Student conducts high-level brain research in Australia
by MaryAlice Bitts
September 15, 2010
In between her courses at Queensland Brain Institute and her research at the Centre for Advanced Imaging, Rosemarie Healy ’11 managed time to take in some of Australia’s notable sights.
A semester abroad blossomed into an exciting international research opportunity when Rosemarie Healy ’11 seized a chance to research dementia and epilepsy at Australia’s Centre for Advanced Imaging (CAI).
Opened in 2008, the center brings together experts in the sciences, engineering and computer science for collaborative medical-treatment research. It houses the first combined magnetic resonance imaging-positron emission tomography (MRI-PET) scanner installed in Australia.
The chance to work at this cutting-edge, interdisciplinary center presented an excellent opportunity for Healy, a neuroscience major who hopes to someday help develop new ways to treat and prevent neurological disorders.
A league of her own
Healy’s story began last spring, when she entered a study-abroad program at Australia’s Queensland Brain Institute at the University of Queensland. While there, she learned about an upcoming research opportunity at CAI and applied to Dickinson’s Office of Global Education for permission to extend her stay in Australia.
That permission was granted. Soon, Healy was accepted to work on two CAI research projects. She was the only undergraduate researcher on her team.
Mapping future treatments
Working with the Australian Mouse Brain Mapping Consortium, Healy researched the effects of aging on the brain by mapping images of brain segments of nine adult wild mice. She also investigated the differences between the MRI images of a normal mouse brain and those of a mouse with epilepsy.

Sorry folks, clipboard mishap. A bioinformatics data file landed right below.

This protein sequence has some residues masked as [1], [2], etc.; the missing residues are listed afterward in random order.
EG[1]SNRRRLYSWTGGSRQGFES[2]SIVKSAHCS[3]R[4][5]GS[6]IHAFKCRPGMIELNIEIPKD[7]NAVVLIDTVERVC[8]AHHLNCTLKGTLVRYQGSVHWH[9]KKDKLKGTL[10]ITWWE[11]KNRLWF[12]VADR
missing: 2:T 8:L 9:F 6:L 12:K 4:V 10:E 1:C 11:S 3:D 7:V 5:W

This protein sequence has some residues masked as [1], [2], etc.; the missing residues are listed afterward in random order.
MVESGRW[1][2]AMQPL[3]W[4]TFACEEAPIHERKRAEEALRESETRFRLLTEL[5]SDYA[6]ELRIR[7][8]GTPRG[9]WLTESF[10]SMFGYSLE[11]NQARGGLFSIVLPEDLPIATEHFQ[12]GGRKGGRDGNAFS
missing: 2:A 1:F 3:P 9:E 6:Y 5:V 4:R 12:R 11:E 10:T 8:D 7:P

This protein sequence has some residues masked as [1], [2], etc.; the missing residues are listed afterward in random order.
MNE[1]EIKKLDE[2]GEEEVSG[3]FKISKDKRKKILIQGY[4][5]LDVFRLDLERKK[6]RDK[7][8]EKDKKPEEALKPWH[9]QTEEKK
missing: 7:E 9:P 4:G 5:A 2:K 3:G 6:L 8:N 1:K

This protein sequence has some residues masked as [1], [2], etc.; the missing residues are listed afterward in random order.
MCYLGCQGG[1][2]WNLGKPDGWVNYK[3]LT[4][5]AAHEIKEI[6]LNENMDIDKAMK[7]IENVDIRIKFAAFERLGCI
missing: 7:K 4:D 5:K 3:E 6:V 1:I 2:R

Because she attended the center’s regular project-update meetings, she also learned about developments in other research projects.
According to David Reutens, an international-imaging expert who directs the CAI and supervised Healy’s work, the team’s only undergraduate researcher was a valuable contributor. “[As a result of] her work, we are able to further develop our methodology and imaging analysis techniques,” he said.
Healy is one of many Dickinson science majors who have taken upper-level courses in their major—and have experienced cutting-edge learning opportunities—while studying abroad. But her initiative and industriousness is noteworthy, said Tony Pires, associate professor of biology and chair of the neuroscience program.
“She took her hard-won rigorous background from Dickinson and used it creatively, independently and proactively to grow as a student and as a scientist,” Pires said, adding that he looks forward to watching her academic career progress.
For her part, Healy is grateful for the experience and eager to apply what she learned to her work at Dickinson and beyond. “The research was very interesting, and the researchers were welcoming and helpful,” said Healy. “I have a better grasp of how to [conduct research] and of all the paperwork and problems involved with it. … It was a great opportunity.”